January 6, 2007

Black ice & beige gravy: an eventful Friday night

I was going to stop by Happy Hour, have a Diet Coke with my beer-loving friends, and then head home. I needed to eat dinner no later than 6:30. Perhaps I would have salmon. Then, I might visit MySpace or check in on my Sims.

I was thinking rather mundane thoughts as I stepped off the curb into the office parking lot, momentarily contemplating its icy treachery as I found a seemingly safe patch of pavement on which to place my shoe.


In a split second, I was thinking of nothing at all.

My face was pressed against the cold, wet pavement. The contents of my purse were spilled at my side. My laptop case was ten feet in front of me.

As the shock of the fall subsided, it was replaced by something more frightening.

I had flopped straight onto my belly. The force of my entire fall had been inflicted upon Rasbaby and her little home.

I found my cell phone among the scattered contents of my purse. I called Sam, sobbing so hard I could barely form words. He was on his way.

I continued to cry as indifferent coworkers drove past, showing enough concern to steer around the laptop case in the middle of the parking lot, but not quite enough to stop and talk to the woman sprawled out on the ground.

It was Friday night, I figured. It was 5:30. Nobody wanted to stay at the office a minute longer than necessary.

Or maybe they realized there was nothing they could do for me at that moment.

A very sweet woman stopped to help. A member of the night cleaning crew, she didn't speak English. She picked up my laptop and reassembled the contents of my purse and set them next to me.

She offered me her hand, to help me stand up. I couldn't. I was scared to stand on the ice again. Even if I were able to walk, I didn't know where to go.

I thought about physics. Force equals mass times acceleration. Gravity causes a falling body to accelerate at 9.8 meters per second per second.

I have a significant amount of mass. With boots on, I'm nearly 6 feet tall. How many meters is that?

How much force can one little amniotic sac absorb?

When Sam showed up, he helped me to my feet and asked me what I wanted to do. This only made me feel worse.

I didn't know what to do. I didn't know if I should go to the emergency room or if I should go home and rest. I didn't know if I was overreacting, or if I was underreacting.

How dare he ask me what I wanted to do? I was a traumatized, sobbing, pregnant wreck with soaked jeans and skinned wrists. I didn't want to make a decision.

I got into my car, mindlessly merging into the gridlock of 395-North at rush hour. I thought through all the people I could call. Who could tell me what to do?

My mother? No, this kind of news would shoot her blood pressure into stroke range, and I didn't want to worry about my mother and daughter simultaneously.

911? Too extreme. If I can contemplate whether this qualifies as an emergency situation, I'm probably not in an emergency situation.

My obstetrician? Closed at 4:00.

But... wait... Wasn't there an option on my doctor's voice mail to be connected to an operator?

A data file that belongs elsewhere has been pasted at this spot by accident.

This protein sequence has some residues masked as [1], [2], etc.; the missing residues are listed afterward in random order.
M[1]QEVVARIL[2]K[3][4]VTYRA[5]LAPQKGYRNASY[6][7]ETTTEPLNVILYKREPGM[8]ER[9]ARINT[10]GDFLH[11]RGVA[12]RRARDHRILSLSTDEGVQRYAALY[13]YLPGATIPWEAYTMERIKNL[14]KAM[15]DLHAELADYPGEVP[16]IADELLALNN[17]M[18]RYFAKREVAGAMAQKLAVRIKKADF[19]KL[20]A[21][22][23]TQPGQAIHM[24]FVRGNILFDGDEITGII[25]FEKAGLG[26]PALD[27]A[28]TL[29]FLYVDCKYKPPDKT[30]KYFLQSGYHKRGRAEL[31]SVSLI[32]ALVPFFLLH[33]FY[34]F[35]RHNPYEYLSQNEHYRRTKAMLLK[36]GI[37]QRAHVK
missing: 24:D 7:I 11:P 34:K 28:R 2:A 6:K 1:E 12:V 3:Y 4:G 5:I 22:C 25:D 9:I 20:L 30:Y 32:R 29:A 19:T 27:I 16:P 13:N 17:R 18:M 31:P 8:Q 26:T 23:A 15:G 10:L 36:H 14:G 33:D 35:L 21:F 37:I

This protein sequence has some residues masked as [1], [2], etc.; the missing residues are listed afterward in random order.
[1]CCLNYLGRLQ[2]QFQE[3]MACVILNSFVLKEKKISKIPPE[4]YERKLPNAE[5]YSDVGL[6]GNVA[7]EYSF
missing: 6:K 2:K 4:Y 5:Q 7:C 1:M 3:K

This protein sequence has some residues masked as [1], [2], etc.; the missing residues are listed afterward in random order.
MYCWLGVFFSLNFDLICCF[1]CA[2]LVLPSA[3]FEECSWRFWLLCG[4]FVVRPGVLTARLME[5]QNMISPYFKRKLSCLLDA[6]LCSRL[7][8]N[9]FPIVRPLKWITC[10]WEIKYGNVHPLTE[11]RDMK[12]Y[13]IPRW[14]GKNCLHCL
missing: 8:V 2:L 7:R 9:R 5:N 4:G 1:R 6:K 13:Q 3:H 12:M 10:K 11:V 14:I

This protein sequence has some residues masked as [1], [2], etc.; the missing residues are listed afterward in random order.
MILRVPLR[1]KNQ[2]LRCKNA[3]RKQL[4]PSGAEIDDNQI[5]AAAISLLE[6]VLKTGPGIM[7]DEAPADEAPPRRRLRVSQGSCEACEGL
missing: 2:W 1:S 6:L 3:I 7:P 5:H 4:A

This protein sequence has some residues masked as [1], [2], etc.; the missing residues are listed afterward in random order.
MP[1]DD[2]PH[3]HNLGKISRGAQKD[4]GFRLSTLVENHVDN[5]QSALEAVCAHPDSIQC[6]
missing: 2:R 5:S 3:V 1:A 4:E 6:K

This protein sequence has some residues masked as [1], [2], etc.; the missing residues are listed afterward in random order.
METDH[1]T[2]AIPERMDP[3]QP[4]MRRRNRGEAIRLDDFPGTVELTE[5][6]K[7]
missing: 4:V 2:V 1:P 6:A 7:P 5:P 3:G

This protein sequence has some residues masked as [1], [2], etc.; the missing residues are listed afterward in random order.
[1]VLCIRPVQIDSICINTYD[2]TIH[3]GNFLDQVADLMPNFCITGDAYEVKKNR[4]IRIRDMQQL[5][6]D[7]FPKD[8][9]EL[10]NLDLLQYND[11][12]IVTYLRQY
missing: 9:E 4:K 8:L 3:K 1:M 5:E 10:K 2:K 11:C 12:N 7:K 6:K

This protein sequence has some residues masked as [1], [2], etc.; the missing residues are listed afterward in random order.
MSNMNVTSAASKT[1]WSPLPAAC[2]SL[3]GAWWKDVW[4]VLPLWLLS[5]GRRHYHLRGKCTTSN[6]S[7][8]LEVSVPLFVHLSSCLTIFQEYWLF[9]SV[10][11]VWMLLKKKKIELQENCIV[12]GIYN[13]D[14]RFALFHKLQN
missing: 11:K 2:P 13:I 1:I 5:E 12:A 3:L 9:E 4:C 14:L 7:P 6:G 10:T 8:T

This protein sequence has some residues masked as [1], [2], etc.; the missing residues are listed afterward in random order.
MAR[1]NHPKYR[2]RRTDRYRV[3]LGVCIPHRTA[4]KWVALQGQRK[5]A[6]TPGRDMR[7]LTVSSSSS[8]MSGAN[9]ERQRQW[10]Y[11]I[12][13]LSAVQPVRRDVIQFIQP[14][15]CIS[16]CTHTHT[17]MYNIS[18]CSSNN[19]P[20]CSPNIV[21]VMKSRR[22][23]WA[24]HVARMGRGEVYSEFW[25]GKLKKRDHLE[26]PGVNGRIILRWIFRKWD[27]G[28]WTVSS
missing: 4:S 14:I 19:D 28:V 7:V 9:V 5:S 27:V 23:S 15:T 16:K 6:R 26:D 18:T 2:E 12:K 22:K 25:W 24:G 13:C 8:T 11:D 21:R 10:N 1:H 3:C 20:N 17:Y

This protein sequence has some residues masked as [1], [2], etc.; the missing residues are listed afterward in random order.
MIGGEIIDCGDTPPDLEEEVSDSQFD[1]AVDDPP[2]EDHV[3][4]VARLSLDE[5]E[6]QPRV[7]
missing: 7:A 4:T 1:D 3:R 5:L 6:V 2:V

And so I called.

"I'm 7 months pregnant, I slipped on some ice and fell on my belly. What should I do?"

The operator sounded appropriately concerned, then offered to page the doctor on call. I gave her my cell phone number and felt a little better.

As I waited for the call back and slowly pushed through the traffic, I realized something. It had been half an hour since I fell, and I hadn't felt the baby move since then.

Rasbaby and I had a routine - Whenever I'd drive home from work, she'd kick and punch me until I couldn't take it anymore. Then, I would sing silly pop songs to soothe her.

Why wasn't she moving? Did she feel my stress - or was she in serious trouble?

The doctor called and directed me to the hospital for fetal monitoring. Relief washed over me. My concerns were validated, and I would soon be in a safe place.

Even though I was just blocks away from the hospital, my arrival wasn't smooth. An endless series of red lights. Construction everywhere. A baffling array of entrances, none of them anywhere near Labor & Delivery. A game of cell phone Marco Polo as Sam and I tried to find each other among unfamiliar corridors and skyways.

By the time I was in a hospital gown with an array of devices strapped around my belly, it had been an hour since the fall. I still hadn't felt so much as a poke from Rasbaby.

The rapid "whoosh whoosh" of her heartbeat on the monitor may have been the most beautiful sound I had ever heard.

For two and a half hours, we stayed there.

Once I truly calmed down, Rasbaby started moving again. She kicked, punched, and twirled around.

Despite a series of little disappointments - the rather depressing diabetic food tray, the tiny bathroom with the burnt-out light, the blood draw that was only necessary because nobody knew my blood type (O positive, in case I ever forget again) - I appreciated my time in the hospital.

I found that the nurses were more kind and attentive than I had any right to expect.

I learned where the Labor & Delivery unit is located, even though I still have no idea where to park.

I decided that I will enlist Sam's help in smuggling me delicious food when Rasbaby is born.

I discovered a new appreciation for the little kicks and punches that keep me awake at night.

And when I do return to the hospital, hopefully in March, I will thank all the heavenly forces that allowed Rasbaby those last two months of safety, security, and the best shock-absorption system known to mankind.

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